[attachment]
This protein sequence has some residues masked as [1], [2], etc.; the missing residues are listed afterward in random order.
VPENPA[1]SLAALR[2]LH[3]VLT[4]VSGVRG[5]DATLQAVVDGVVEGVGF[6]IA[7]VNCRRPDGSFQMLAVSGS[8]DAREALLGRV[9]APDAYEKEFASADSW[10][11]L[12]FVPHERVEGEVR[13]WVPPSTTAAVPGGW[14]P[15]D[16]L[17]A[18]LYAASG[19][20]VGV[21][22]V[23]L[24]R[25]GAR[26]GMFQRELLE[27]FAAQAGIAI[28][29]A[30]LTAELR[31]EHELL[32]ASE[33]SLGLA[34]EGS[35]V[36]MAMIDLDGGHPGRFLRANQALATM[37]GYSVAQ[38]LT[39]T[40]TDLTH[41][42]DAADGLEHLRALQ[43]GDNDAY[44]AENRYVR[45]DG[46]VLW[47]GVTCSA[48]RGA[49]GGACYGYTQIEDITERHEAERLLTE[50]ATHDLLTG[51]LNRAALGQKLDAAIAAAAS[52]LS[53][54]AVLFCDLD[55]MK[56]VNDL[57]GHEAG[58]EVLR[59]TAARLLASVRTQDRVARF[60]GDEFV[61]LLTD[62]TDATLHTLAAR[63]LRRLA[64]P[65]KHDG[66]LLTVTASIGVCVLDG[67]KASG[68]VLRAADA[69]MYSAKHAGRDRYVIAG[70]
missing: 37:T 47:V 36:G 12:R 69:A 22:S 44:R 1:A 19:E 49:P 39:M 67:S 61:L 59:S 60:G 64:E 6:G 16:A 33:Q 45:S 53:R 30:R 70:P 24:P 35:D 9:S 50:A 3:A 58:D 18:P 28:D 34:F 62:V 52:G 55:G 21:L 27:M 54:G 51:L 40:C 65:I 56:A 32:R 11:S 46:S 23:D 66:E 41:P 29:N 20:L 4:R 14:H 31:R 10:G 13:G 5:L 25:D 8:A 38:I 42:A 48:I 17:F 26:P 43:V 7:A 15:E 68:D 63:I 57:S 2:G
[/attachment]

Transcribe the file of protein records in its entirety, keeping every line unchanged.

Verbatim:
This protein sequence has some residues masked as [1], [2], etc.; the missing residues are listed afterward in random order.
VPENPA[1]SLAALR[2]LH[3]VLT[4]VSGVRG[5]DATLQAVVDGVVEGVGF[6]IA[7]VNCRRPDGSFQMLAVSGS[8]DAREALLGRV[9]APDAYEKEFASADSW[10][11]L[12]FVPHERVEGEVR[13]WVPPSTTAAVPGGW[14]P[15]D[16]L[17]A[18]LYAASG[19][20]VGV[21][22]V[23]L[24]R[25]GAR[26]GMFQRELLE[27]FAAQAGIAI[28][29]A[30]LTAELR[31]EHELL[32]ASE[33]SLGLA[34]EGS[35]V[36]MAMIDLDGGHPGRFLRANQALATM[37]GYSVAQ[38]LT[39]T[40]TDLTH[41][42]DAADGLEHLRALQ[43]GDNDAY[44]AENRYVR[45]DG[46]VLW[47]GVTCSA[48]RGA[49]GGACYGYTQIEDITERHEAERLLTE[50]ATHDLLTG[51]LNRAALGQKLDAAIAAAAS[52]LS[53][54]AVLFCDLD[55]MK[56]VNDL[57]GHEAG[58]EVLR[59]TAARLLASVRTQDRVARF[60]GDEFV[61]LLTD[62]TDATLHTLAAR[63]LRRLA[64]P[65]KHDG[66]LLTVTASIGVCVLDG[67]KASG[68]VLRAADA[69]MYSAKHAGRDRYVIAG[70]
missing: 37:T 47:V 36:G 12:R 69:A 22:S 44:R 1:A 19:E 49:P 39:M 67:S 61:L 59:S 60:G 64:E 6:G 16:A 33:Q 45:S 53:R 30:R 70:P 24:P 35:D 9:S 50:A 3:A 58:D 18:P 28:D 34:F 62:V 52:G 55:G 21:L 27:M 54:G 51:L 40:C 65:I 56:A 32:R 11:S 46:S 23:D 66:E 41:P 29:N 20:L 4:R 14:H 31:R 10:G 13:G 5:L 25:D 8:A 38:I 42:A 48:I 17:F 26:P 43:V 7:A 15:E 68:D 63:I 57:S 2:G